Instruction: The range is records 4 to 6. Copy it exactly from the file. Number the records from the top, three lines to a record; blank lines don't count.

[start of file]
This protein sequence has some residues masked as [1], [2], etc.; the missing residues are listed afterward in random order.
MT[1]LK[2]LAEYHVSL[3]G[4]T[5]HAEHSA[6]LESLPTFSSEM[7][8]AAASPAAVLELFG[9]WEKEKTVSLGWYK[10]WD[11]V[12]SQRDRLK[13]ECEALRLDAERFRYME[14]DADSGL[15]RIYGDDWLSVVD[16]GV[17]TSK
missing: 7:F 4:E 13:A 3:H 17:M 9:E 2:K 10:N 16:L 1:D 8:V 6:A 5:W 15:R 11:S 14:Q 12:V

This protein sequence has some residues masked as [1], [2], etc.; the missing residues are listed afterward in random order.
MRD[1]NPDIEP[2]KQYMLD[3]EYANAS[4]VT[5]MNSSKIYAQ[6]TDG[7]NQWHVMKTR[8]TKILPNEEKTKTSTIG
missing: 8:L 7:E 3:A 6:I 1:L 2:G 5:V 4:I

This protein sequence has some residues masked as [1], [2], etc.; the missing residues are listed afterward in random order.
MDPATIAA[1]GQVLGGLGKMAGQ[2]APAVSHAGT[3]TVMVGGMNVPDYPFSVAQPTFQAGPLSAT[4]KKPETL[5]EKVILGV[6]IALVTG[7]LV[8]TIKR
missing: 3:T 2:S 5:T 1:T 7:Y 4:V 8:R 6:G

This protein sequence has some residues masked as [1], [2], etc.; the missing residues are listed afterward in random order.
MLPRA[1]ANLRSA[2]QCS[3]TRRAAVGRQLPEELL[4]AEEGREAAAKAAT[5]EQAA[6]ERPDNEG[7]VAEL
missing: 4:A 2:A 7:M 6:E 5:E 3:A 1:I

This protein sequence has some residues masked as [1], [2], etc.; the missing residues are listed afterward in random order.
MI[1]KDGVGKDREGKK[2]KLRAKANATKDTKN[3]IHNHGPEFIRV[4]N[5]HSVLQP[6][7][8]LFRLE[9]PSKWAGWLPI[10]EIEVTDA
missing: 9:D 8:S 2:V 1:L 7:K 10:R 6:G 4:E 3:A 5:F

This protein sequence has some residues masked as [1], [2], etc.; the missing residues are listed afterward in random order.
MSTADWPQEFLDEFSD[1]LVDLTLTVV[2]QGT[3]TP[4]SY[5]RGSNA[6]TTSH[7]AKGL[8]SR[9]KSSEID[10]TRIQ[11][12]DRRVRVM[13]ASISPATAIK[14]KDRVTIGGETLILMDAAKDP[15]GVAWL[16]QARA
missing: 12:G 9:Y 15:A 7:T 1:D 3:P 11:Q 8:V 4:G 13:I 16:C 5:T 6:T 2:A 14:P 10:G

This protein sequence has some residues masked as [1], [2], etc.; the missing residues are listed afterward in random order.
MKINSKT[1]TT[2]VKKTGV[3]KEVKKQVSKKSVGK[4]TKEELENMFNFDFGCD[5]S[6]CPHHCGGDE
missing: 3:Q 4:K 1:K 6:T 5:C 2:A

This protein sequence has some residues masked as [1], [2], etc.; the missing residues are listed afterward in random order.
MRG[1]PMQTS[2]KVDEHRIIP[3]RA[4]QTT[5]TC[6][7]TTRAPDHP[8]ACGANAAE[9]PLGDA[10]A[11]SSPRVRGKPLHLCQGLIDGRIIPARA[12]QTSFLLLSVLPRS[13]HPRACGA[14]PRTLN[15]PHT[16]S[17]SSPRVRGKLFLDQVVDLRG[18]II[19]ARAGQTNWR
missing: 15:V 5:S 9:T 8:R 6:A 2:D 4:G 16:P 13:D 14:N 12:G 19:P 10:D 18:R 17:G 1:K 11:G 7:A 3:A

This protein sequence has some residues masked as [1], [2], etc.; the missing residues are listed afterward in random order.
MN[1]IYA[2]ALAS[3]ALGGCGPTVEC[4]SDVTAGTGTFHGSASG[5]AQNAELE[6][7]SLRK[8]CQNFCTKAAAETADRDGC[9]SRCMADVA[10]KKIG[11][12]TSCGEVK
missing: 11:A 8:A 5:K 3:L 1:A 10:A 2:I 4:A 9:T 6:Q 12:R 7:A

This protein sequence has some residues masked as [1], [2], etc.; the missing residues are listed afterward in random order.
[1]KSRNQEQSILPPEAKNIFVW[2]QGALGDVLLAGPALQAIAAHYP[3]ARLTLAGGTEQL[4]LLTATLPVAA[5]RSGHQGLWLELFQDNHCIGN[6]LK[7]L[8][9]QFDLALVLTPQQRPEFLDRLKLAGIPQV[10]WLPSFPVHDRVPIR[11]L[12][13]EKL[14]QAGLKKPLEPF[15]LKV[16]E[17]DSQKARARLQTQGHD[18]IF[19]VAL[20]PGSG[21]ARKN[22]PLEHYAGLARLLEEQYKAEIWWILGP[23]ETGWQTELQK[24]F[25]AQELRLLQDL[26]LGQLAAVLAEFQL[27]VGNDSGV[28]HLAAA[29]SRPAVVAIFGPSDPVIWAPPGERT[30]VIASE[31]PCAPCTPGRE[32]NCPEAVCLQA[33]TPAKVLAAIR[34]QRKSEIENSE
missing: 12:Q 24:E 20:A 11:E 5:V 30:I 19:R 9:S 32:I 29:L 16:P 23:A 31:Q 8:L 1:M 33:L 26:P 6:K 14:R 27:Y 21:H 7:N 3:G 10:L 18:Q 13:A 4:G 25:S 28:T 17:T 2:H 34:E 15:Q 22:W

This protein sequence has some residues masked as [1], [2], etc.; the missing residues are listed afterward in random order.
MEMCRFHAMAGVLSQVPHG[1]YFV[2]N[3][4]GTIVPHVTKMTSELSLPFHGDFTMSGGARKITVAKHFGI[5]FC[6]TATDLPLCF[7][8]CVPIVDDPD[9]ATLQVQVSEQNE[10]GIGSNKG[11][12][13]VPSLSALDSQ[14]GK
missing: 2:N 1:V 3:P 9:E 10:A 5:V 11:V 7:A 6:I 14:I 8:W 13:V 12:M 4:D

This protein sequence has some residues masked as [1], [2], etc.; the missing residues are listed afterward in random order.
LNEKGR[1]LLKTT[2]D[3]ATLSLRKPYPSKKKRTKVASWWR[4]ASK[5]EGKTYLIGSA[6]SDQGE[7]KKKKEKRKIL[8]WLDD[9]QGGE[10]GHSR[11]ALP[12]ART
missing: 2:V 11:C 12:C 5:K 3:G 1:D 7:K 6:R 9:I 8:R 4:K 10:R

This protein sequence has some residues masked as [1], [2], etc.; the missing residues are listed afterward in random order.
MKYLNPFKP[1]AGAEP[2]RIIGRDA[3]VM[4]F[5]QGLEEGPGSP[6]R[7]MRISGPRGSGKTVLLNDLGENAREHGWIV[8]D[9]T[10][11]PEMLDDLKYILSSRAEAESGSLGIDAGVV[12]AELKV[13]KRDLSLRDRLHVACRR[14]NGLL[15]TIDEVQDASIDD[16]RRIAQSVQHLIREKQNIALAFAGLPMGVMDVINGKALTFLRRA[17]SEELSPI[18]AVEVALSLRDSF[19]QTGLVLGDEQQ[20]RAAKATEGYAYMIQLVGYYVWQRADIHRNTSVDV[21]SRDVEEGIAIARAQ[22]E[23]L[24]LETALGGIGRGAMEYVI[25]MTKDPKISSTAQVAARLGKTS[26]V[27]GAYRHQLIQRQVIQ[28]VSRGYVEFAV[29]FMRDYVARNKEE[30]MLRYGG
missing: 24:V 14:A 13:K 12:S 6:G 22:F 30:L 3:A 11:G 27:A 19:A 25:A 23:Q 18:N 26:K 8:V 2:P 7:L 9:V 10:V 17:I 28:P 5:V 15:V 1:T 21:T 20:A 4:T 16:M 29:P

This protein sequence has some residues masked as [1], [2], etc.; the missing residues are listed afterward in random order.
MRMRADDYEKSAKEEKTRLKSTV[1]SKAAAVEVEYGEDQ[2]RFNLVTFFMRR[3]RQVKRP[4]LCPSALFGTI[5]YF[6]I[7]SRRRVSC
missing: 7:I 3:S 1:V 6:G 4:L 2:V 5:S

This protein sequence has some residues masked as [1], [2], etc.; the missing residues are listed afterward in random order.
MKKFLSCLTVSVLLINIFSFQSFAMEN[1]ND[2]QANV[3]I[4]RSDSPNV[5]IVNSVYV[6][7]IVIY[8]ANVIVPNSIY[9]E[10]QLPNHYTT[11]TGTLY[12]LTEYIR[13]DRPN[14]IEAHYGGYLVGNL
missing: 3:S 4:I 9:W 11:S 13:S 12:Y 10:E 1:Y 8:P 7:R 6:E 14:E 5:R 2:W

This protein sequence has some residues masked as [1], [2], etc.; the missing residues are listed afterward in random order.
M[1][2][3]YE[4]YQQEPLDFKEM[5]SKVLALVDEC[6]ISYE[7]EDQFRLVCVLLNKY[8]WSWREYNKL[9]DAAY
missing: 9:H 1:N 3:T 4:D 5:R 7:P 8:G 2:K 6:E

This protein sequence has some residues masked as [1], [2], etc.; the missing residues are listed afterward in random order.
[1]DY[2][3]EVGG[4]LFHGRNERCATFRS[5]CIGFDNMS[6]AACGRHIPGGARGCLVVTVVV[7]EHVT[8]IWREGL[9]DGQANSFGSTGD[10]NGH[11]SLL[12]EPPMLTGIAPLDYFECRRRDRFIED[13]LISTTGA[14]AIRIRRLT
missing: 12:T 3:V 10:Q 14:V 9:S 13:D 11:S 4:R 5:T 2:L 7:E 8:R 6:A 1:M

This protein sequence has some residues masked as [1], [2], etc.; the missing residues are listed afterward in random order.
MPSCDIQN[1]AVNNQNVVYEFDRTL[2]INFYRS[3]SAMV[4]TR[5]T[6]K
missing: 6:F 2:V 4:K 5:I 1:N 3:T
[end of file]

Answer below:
This protein sequence has some residues masked as [1], [2], etc.; the missing residues are listed afterward in random order.
MLPRA[1]ANLRSA[2]QCS[3]TRRAAVGRQLPEELL[4]AEEGREAAAKAAT[5]EQAA[6]ERPDNEG[7]VAEL
missing: 4:A 2:A 7:M 6:E 5:E 3:A 1:I

This protein sequence has some residues masked as [1], [2], etc.; the missing residues are listed afterward in random order.
MI[1]KDGVGKDREGKK[2]KLRAKANATKDTKN[3]IHNHGPEFIRV[4]N[5]HSVLQP[6][7][8]LFRLE[9]PSKWAGWLPI[10]EIEVTDA
missing: 9:D 8:S 2:V 1:L 7:K 10:R 6:G 4:E 3:A 5:F

This protein sequence has some residues masked as [1], [2], etc.; the missing residues are listed afterward in random order.
MSTADWPQEFLDEFSD[1]LVDLTLTVV[2]QGT[3]TP[4]SY[5]RGSNA[6]TTSH[7]AKGL[8]SR[9]KSSEID[10]TRIQ[11][12]DRRVRVM[13]ASISPATAIK[14]KDRVTIGGETLILMDAAKDP[15]GVAWL[16]QARA
missing: 12:G 9:Y 15:A 7:T 1:D 3:P 11:Q 8:V 4:G 13:I 16:C 5:T 6:T 2:A 14:P 10:G